IRS Letter 5071C - What Does It Mean?

December 08, 2021 by Kate Ferreira, CTEC
Woman reading a letter

It is a cold, rainy day in December and you decide to brave the weather to run to your mailbox. Finally, back inside and warming up by the fire, you begin to search through today’s mail. While riffling through coupons for the local burger joint and tossing credit card ads to the side, your eyes fall on three letters that make your heart stop – I.R.S. You could swear that you heard a thunderclap echo in the sky and your fire got just a little colder. You tear the letter open and see it is an IRS Letter 5071C. What on earth does this letter mean? Are you being audited? Why did you receive this letter in the mail?

No need to panic – we are here to help explain this to you!
 

First things first, an IRS Letter 5071C is not an audit.

 

Whew, you can take a deep breath! At this point, the IRS is not auditing your tax return. In fact, they have not even begun to review it yet! In order for the IRS to review your tax return and issue any refund, they need to verify your identity.

Now, there are two courses of action for this notice. If you did file your return, you need to verify your identity with the IRS – which will be discussed below. However, if you did not file the return in question, and you think someone might have filed a fraudulent return using your information, you need to contact the IRS immediately to confirm if you are a victim of identity theft. For more information, click here to check out our blog on identity theft and the IRS Letter 5071C.

If you did file your tax return, you still need to verify your information with the IRS. These verification procedures have been put in place by the IRS and many states to ensure that tax returns are being filed by the legitimate taxpayer and any tax refunds are going to the correct person. While it might seem like an inconvenience, it is done with your safety and protection in mind.

To verify your identity, visit the Identity Verification Services website, which can be accessed 24 hours a day, and follow the prompts. To complete the identity verification process, you will need to create an ID.me account through the IRS website, unless you have an existing ID.me account or IRS username.

To create an ID.me account, you will need:

  • Photo identification (driver’s license, state ID, or passport)
  • The Form 1040-series tax return for the year shown on the letter

Please keep in mind that a W2 or 1099 is not an income tax return and may not be used in place of your tax return.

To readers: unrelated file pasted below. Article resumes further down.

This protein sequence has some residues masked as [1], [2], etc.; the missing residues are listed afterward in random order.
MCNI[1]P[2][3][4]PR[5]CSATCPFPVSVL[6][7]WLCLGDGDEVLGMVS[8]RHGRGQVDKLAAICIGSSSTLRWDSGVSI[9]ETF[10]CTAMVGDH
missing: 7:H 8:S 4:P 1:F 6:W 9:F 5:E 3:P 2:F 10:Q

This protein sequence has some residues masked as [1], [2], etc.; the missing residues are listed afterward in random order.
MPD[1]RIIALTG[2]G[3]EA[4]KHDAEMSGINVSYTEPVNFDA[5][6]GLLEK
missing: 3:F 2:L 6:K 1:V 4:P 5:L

You will be required to take a photo of your identification documents as well as a selfie with either a smartphone or webcam.

If you are unable to verify your identity online, or do not have the proper documentation to set up an ID.me account, you can verify your identity by calling the toll-free number listed on your letter. Please keep in mind that the toll-free number on the notice is for identity verification only and no other tax-related information will be available for discussion. If you would like to have an authorized third party assist you with the call, you would need to also be a part of the call and complete the verification together.

When calling, please make sure to have:
  • Your 5071C letter
  • The Form 1040-series tax return for the year shown on the letter
  • Any other prior year tax return, if you filed one
  • Any supporting W-2s, 1099s, Schedule C, Schedule F, etc.

If you are unable to verify your identity online or by phone, the IRS might request you to make an appointment with a local IRS office to verify your identity. If this is requested, we recommend you follow the instructions and visit your local IRS office to complete the verification.

While this is not officially an audit and something that requires assistance from one of TaxAudit’s excellent tax professionals, guidance on notices like the IRS Letter 5071C are all part of the peace of mind that comes from an audit defense membership. If you are interested in purchasing audit defense, click here!

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Kate Ferreira
Communications Associate

 

Kate Ferreira is a Communications Associate with TaxAudit. A California Tax Education Council (CTEC) registered tax professional, Kate has been with the organization since 2015. Kate enjoys the challenge of writing about complex issues – including taxes. Outside of work she enjoys traveling, listening to vinyl, and going on adventures with her dog, Indiana Bones.


 

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